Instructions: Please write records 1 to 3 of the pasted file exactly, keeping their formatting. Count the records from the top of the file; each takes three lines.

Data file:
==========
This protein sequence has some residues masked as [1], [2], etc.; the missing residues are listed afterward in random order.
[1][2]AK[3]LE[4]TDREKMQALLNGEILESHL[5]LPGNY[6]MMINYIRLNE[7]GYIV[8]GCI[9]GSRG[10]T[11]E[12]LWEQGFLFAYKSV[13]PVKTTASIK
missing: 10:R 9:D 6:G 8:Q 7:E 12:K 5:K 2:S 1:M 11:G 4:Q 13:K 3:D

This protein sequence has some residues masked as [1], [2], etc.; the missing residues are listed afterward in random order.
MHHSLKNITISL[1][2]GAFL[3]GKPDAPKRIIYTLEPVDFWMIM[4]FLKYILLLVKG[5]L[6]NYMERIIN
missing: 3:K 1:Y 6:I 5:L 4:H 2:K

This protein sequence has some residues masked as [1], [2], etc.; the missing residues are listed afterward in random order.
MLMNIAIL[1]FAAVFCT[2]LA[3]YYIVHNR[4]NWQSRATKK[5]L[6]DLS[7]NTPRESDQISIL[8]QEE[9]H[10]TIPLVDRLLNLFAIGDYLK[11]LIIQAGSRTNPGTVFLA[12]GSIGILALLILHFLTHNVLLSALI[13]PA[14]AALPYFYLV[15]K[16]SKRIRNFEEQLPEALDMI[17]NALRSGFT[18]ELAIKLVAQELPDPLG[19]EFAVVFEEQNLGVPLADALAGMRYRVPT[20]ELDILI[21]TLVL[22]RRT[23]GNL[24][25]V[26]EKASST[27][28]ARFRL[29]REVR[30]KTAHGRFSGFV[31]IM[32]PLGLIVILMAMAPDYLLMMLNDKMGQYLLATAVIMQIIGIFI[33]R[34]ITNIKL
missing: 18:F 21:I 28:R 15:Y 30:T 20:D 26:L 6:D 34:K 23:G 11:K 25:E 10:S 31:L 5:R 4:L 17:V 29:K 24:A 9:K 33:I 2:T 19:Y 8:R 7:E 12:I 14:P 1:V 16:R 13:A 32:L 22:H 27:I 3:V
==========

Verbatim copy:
This protein sequence has some residues masked as [1], [2], etc.; the missing residues are listed afterward in random order.
[1][2]AK[3]LE[4]TDREKMQALLNGEILESHL[5]LPGNY[6]MMINYIRLNE[7]GYIV[8]GCI[9]GSRG[10]T[11]E[12]LWEQGFLFAYKSV[13]PVKTTASIK
missing: 10:R 9:D 6:G 8:Q 7:E 12:K 5:K 2:S 1:M 11:G 4:Q 13:K 3:D

This protein sequence has some residues masked as [1], [2], etc.; the missing residues are listed afterward in random order.
MHHSLKNITISL[1][2]GAFL[3]GKPDAPKRIIYTLEPVDFWMIM[4]FLKYILLLVKG[5]L[6]NYMERIIN
missing: 3:K 1:Y 6:I 5:L 4:H 2:K

This protein sequence has some residues masked as [1], [2], etc.; the missing residues are listed afterward in random order.
MLMNIAIL[1]FAAVFCT[2]LA[3]YYIVHNR[4]NWQSRATKK[5]L[6]DLS[7]NTPRESDQISIL[8]QEE[9]H[10]TIPLVDRLLNLFAIGDYLK[11]LIIQAGSRTNPGTVFLA[12]GSIGILALLILHFLTHNVLLSALI[13]PA[14]AALPYFYLV[15]K[16]SKRIRNFEEQLPEALDMI[17]NALRSGFT[18]ELAIKLVAQELPDPLG[19]EFAVVFEEQNLGVPLADALAGMRYRVPT[20]ELDILI[21]TLVL[22]RRT[23]GNL[24][25]V[26]EKASST[27][28]ARFRL[29]REVR[30]KTAHGRFSGFV[31]IM[32]PLGLIVILMAMAPDYLLMMLNDKMGQYLLATAVIMQIIGIFI[33]R[34]ITNIKL
missing: 18:F 21:I 28:R 15:Y 30:T 20:D 26:L 6:D 34:K 23:G 11:K 25:E 10:S 31:L 5:R 4:L 17:V 29:K 24:A 9:K 33:I 2:T 19:Y 8:R 7:E 12:I 14:P 1:V 16:R 13:A 32:L 22:H 27:I 3:V